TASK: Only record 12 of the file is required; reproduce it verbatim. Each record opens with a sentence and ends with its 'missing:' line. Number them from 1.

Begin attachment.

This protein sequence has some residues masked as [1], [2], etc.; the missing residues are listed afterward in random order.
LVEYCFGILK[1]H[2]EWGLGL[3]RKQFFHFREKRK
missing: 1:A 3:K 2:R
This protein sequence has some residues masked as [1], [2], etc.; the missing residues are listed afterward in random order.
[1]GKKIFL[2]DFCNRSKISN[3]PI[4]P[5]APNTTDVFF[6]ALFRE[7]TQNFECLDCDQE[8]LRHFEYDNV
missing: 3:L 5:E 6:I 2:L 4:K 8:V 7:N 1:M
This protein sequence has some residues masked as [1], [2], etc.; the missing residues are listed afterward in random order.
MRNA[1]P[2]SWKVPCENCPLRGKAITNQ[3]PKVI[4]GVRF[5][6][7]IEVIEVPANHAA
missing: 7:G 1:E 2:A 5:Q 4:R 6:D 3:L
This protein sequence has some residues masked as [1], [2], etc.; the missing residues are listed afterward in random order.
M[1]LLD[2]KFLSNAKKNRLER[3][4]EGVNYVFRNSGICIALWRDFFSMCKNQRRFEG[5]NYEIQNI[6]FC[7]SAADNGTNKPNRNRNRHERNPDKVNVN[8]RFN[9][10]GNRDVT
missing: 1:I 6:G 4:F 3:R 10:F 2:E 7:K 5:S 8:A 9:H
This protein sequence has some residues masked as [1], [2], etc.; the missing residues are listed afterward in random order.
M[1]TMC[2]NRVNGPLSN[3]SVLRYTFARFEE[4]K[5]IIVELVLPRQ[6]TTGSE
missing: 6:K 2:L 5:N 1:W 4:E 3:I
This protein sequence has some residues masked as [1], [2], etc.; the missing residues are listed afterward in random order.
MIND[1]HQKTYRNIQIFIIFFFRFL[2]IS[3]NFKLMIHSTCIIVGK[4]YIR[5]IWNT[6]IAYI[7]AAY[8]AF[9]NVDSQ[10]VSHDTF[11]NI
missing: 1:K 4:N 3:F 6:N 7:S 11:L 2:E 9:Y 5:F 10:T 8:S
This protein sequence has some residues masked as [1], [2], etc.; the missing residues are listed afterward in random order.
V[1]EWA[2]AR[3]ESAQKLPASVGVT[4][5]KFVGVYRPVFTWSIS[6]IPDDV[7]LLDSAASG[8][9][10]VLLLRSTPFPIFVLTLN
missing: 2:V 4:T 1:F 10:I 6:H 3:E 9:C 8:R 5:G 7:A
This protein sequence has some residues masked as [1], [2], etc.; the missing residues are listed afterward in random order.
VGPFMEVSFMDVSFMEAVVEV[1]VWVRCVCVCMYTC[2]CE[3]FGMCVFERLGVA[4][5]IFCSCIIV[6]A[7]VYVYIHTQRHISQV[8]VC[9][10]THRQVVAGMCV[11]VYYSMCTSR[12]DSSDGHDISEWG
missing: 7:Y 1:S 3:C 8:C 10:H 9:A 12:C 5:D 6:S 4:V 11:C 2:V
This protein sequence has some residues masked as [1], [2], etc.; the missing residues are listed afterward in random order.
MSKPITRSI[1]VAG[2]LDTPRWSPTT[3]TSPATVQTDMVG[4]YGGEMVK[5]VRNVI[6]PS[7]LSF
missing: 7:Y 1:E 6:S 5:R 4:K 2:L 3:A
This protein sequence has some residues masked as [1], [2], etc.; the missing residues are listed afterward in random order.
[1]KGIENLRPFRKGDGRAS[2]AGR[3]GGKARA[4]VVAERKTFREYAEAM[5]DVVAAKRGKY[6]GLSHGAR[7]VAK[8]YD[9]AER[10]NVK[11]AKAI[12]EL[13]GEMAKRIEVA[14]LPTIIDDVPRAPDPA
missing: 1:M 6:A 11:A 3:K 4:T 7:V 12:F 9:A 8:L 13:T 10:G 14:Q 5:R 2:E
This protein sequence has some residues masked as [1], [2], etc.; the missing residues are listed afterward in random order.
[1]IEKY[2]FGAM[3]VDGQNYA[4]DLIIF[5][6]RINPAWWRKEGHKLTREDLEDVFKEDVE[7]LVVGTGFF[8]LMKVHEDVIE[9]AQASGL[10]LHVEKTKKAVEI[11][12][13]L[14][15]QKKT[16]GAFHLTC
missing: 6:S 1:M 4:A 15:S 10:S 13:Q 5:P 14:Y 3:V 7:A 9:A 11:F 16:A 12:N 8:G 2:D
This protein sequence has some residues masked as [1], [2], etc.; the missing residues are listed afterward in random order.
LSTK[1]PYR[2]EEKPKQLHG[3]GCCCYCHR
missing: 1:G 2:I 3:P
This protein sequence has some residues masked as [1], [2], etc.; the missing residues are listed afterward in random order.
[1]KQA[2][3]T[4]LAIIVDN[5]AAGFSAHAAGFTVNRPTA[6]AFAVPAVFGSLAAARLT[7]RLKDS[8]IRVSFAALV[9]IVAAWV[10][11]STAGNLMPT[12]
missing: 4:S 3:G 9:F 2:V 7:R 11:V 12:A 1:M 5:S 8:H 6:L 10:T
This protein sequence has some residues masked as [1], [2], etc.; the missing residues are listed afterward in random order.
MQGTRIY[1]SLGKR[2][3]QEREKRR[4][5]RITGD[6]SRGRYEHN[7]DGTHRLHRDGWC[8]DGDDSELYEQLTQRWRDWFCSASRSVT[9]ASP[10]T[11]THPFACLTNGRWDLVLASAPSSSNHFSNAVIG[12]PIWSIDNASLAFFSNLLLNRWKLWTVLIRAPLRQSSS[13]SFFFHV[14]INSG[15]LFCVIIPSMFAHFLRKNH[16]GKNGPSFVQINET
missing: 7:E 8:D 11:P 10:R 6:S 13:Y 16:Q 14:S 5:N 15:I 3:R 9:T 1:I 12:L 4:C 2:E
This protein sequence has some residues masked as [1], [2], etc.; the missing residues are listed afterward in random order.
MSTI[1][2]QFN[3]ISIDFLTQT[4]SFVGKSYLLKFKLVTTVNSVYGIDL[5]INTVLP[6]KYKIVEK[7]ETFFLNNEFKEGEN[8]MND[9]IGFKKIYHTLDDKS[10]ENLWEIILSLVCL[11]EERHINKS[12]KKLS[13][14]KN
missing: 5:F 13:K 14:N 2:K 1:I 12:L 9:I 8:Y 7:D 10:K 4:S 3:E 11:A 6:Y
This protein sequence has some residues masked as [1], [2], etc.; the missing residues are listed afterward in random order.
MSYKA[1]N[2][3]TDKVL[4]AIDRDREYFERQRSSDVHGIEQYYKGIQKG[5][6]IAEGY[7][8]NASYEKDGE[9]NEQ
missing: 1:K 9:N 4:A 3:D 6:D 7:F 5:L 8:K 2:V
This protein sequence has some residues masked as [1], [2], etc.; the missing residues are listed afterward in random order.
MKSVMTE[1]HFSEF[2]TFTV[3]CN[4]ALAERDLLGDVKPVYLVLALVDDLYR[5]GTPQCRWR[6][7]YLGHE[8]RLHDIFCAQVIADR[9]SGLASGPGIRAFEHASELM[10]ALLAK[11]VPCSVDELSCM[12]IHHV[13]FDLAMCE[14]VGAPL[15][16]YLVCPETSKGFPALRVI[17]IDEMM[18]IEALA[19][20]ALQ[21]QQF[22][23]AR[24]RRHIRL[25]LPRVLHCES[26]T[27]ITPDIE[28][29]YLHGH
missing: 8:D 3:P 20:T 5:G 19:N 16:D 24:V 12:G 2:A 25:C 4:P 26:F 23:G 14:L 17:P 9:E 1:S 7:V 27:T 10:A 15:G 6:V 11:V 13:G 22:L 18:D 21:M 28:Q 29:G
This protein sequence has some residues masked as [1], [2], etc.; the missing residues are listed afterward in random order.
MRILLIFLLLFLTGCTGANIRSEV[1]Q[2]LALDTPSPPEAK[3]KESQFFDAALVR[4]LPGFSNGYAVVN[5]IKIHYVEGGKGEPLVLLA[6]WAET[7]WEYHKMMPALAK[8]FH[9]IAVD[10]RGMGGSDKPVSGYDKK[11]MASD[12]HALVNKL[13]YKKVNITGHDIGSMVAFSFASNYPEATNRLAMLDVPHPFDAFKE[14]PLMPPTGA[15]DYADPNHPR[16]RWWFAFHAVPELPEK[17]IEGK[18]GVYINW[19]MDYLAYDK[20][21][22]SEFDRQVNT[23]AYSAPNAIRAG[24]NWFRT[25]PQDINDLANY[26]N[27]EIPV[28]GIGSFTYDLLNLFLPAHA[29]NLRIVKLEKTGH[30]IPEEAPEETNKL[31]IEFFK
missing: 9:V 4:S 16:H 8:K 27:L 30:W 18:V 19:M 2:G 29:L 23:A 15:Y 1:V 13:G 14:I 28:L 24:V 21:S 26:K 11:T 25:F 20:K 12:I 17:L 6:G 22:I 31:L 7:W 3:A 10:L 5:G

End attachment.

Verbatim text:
This protein sequence has some residues masked as [1], [2], etc.; the missing residues are listed afterward in random order.
LSTK[1]PYR[2]EEKPKQLHG[3]GCCCYCHR
missing: 1:G 2:I 3:P